“GFC-level terrible.” Those were the words of NAB group chief economist Alan Oster when commenting on the state of the retail sector during an NAB Economics podcast. This was in light of a recent leading business survey declaring that the sector was “clearly in recession.” The dire situation, however, seems to have actually escalated in just the past few months compared to the last two years. Firms behind popular retail brands like Focus on Furniture are, going into administration while company closures in the sector have become increasingly rampant. The recent disruptions due to e-commerce, coupled with the slow growth of the Australian economy, were already doing enough damage to the sector but retailers are now officially calling it a crisis. To better understand how this decline had accelerated, one can also look at how retailers were behaving four years ago. Another retail survey by Macquarie Wealth Management notes a very steep contrast, as evidenced by the radical shift in attitude towards expanding floor space in stores. “Retailers are far less bullish on their space requirements today than they were five years ago, when we first conducted this survey. Only around 7% of large retailers currently intended on increasing space on a one-year view. This compares to around 61% back in 2014. In fact, 24% expect to decrease space over the next 12 months,’’ the report says. With recession now on the minds of many business and thought leaders in retail, there has been increasing sentiment that rent reductions need to follow. Finally, someone is saying the R word about Retail Trade- recession. The other Rs are rent reductions.” But while rent reductions may ultimately be the only way out, finding the means to enable to those reductions will not be easy with rent rises deeply rooted in the current leasing system. Only time will tell if landlords will cave to the pressure of retail recession woes. Phil Chapman is the director of retail leasing specialist Lease1.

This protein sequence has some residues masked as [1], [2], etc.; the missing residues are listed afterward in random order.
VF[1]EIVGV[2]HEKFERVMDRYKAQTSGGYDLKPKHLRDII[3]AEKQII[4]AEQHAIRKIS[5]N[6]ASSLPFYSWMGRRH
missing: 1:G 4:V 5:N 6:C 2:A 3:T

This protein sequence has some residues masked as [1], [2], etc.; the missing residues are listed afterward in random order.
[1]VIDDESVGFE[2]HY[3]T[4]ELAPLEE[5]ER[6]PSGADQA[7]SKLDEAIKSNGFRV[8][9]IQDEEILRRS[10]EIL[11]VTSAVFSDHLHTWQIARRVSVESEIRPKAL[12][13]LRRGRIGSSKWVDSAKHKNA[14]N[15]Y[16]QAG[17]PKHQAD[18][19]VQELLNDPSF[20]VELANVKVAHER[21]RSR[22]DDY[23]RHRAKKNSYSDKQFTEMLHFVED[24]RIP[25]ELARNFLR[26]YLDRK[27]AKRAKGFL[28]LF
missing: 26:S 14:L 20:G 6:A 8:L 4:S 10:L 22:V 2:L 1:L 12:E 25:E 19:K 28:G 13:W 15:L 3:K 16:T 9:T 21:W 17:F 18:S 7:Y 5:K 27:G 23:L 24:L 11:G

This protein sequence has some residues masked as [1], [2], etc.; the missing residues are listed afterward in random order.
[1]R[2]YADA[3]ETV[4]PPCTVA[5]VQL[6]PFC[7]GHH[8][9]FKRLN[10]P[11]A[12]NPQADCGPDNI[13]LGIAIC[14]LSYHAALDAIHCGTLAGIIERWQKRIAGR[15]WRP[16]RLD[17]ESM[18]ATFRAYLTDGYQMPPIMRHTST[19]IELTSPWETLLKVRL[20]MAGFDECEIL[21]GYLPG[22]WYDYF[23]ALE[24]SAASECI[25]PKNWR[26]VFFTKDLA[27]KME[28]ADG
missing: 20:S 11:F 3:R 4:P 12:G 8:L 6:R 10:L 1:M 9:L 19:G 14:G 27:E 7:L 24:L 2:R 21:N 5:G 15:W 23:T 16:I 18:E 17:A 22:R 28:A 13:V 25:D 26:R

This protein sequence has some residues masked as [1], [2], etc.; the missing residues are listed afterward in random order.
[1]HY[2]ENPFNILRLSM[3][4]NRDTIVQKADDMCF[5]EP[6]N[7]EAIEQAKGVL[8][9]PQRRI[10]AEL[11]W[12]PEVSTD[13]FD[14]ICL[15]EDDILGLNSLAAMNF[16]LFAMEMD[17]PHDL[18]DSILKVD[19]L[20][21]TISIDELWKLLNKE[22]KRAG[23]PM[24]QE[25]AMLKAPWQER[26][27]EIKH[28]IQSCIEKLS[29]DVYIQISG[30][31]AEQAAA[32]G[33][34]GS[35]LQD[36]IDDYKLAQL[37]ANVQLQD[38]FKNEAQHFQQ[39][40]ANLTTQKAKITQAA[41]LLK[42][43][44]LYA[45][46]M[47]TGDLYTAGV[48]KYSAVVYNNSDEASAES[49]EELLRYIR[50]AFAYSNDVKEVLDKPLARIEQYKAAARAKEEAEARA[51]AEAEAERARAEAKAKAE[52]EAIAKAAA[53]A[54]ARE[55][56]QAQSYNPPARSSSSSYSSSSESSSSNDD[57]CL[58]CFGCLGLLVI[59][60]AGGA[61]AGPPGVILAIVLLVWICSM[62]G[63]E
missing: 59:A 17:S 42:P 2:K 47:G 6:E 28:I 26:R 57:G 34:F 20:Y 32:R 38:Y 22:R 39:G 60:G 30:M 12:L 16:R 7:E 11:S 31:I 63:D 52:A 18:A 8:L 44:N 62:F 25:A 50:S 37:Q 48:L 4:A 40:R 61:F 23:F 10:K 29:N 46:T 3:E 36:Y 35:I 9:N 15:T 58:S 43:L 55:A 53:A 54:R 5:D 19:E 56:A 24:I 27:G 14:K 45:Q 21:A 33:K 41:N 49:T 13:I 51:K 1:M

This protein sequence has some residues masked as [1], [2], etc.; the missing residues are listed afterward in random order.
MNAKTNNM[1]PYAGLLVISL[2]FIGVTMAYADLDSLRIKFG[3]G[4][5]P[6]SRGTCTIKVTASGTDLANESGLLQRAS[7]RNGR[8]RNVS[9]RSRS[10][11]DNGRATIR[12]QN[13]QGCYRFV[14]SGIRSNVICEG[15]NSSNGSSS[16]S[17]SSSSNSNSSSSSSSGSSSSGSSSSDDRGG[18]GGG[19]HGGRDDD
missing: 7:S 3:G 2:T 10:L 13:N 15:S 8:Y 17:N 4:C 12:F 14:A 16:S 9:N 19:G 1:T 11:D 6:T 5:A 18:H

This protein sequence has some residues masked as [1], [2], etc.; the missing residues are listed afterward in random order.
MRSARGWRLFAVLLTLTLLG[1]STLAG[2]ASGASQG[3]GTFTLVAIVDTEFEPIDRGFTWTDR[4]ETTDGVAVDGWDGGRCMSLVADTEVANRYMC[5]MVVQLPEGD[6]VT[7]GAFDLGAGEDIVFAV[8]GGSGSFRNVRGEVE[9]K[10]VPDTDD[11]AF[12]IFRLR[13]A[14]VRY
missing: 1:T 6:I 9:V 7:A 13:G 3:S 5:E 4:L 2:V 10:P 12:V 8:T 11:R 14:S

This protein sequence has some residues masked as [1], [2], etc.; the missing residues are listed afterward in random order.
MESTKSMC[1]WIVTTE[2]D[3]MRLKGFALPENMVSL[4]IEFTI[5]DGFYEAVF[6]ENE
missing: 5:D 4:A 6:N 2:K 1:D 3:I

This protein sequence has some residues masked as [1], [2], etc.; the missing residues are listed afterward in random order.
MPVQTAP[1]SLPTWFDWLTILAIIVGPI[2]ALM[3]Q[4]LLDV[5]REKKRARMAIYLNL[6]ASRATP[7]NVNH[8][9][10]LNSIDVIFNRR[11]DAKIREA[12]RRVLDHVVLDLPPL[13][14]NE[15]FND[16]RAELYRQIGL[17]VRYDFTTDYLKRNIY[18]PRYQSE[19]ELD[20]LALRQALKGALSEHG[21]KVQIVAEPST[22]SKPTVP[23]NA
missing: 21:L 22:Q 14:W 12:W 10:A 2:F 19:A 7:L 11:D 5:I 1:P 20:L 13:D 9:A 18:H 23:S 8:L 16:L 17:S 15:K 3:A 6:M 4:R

Australia is currently home to one of the most volatile manufacturing industries in the world. Opportunities for companies to protect themselves against these economic ups and downs is the topic of the Commonwealth-supported Advanced Manufacturing Growth Centre’s most recent report, Building Resilience in Australian Manufacturing. Resilient firms are defined as those that outperform their industry in a downturn, with higher earnings than average companies. This report identifies three strategies for building resilience and how manufacturing leaders can use these approaches for continuing success. “The AMGC’s Sector Competitiveness Plan identified ways to drive competitiveness for Australian manufacturers, but there was an ingredient we found that needed to explain long-term performance, namely resilience,” said AMGC’s managing director Dr Jens Goennemann. “Instead of seeing parts of Australia’s manufacturing base being wiped out in the next downturn, let’s rather learn how some of our manufacturers adapted and survived in such times of contraction.” From 1996 to 2015, the period examined by the report’s researchers, and even without a recession, the manufacturing sector expanded to above and below 20 per cent of its trend size. This 20 per cent deviation compares to 14 per cent in the UK, 10 per cent in the US, and 8 per cent in Germany. For one in three Australian manufacturing businesses, the loss of one customer would have a moderate to significant impact on their business. For one in 10 manufacturers, the loss of one customer would force their business to shut down. Building Resilience in Australian Manufacturing outlines what drives resilience, with 70 per cent of resilient manufacturers exhibiting technical leadership, 64 per cent producing a diverse product range, and 54 per cent having business models that allowed for high flexibility. The characteristics of resilient manufacturers in this context are highlighted through the report’s case studies. One manufacturer, Sutton Tools, benchmarked itself against the world’s best and decided to bolster its technical leadership through a dogged commitment to research and development. “We stuck at it, not only for the pride of getting that product to successfully work, but more importantly what it did for all our other products and our manufacturing processes,” explains managing director Peter Sutton on its demanding but rewarding decade-long R&D project. The report outlines three business factors driving resilience:
Superiority: superior firms possess an unassailable competitive advantage by offering technically superior products or services that are unique within the market, and highly valued irrespective of accompanying conditions.
Diversity: diversified firms possess a competitive advantage across many product segments, service offerings or geographically diverse export markets. This enables them to respond to shifting consumer tastes or reduced overall demand.
Flexibility: flexible firms possess an agile business structure allowing them to manage fluctuations in input costs or change industry focus in the event of a downturn.